Additionally, Defendants assert that Plaintiffs interjected and raised new factual allegations and new claims of misconduct by way of Plaintiffs' Opening Brief. That simply is not true. Although Defendants make such a serious accusation, they do not identify even one such "new allegation" or "new claim of misconduct." That is because no such "new allegations" or "new claims of misconduct" are contained in the Plaintiffs' Opening Brief. The factual allegations and claims of misconduct recited in Plaintiffs' Opening Brief are clearly and consistently referenced to the record as it appeared before the District Court and as it now appears before this Court.

    The allegations set forth by Plaintiffs in the Complaint (and as cited in Plaintiffs' Opening Brief), when compared to the case law, clearly demonstrate that the issues raised by Plaintiffs in the District Court are valid and justiciable, and should not have been dismissed by the District Court.

    B. PLAINTIFFS' ESTABLISHED THEIR ENTITLEMENT TO THE REMEDY OF CERTIORARI UNDER C.R.C.P. 106 (a)(4).

    Defendants state in a conclusory fashion that Plaintiffs are not entitled to certiorari under C.R.C.P. 106(a)(4), because the Chief of Police was acting in an executive capacity and therefore his denial of the concealed weapons permits, and his refusal to provide a new application for concealed weapons permit, are not subject to judicial review.

    The capacity in which the Chief of Police was functioning is one of the basic issues to be decided by this court. That determination is not easily or readily discerned. There is no "litmus-like test" for determining if the Chief of Police was acting in an executive capacity or in a quasi-judicial manner, subject to judicial review pursuant to C.R.C.P. 106 (a)(4). In resolving this issue, the focus "should be on the nature of the governmental decision and the process by which that decision is reached." Cherry Hills Resort v. Cherry Hills Village, 757 P.2d 622, 627 (Colo. 1988).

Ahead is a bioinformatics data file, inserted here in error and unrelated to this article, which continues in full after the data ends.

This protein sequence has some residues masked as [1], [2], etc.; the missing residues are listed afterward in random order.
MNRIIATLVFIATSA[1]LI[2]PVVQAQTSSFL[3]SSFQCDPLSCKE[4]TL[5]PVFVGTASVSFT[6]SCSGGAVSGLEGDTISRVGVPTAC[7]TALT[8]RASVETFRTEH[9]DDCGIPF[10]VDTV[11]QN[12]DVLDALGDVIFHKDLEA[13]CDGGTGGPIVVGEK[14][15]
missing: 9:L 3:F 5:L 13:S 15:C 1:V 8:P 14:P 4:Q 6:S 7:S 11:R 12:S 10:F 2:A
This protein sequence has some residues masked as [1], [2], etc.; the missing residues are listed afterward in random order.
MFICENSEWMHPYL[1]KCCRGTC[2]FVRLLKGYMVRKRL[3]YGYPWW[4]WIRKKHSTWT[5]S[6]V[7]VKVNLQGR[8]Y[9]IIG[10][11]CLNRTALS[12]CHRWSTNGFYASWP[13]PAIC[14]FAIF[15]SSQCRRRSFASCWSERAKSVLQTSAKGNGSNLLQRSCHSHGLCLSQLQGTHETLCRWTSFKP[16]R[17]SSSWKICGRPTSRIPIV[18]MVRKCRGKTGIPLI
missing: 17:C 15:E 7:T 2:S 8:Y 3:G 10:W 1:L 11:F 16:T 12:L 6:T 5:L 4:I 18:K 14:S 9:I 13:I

The Defendants' belief that Plaintiffs are not entitled to certiorari under C.R.C.P. 106 (a)(4) because the Chief of Police was acting in executive capacity, not only is incorrect but also is a gross oversimplification of the circumstances under which the remedy of certiorari is appropriate. It is illustrative of Defendants failure to understand the true nature of the remedy. Defendants concede the statutes authorizing the Chief of Police to issue concealed weapons permits "do not establish criteria, which if met, require a permit to be issued" and vest the Chief of Police with unfettered discretion (See, Response Brief, pages 6-8). That being the case, certiorari under C.R.C.P. 106 (a)(4) is indeed the appropriate remedy. The Colorado Supreme Court has held "[w]here an ordinance vests unreviewable discretion...the ordinance is void for vagueness," and subject to review under C.R.C.P. Rule 106 (a)(4).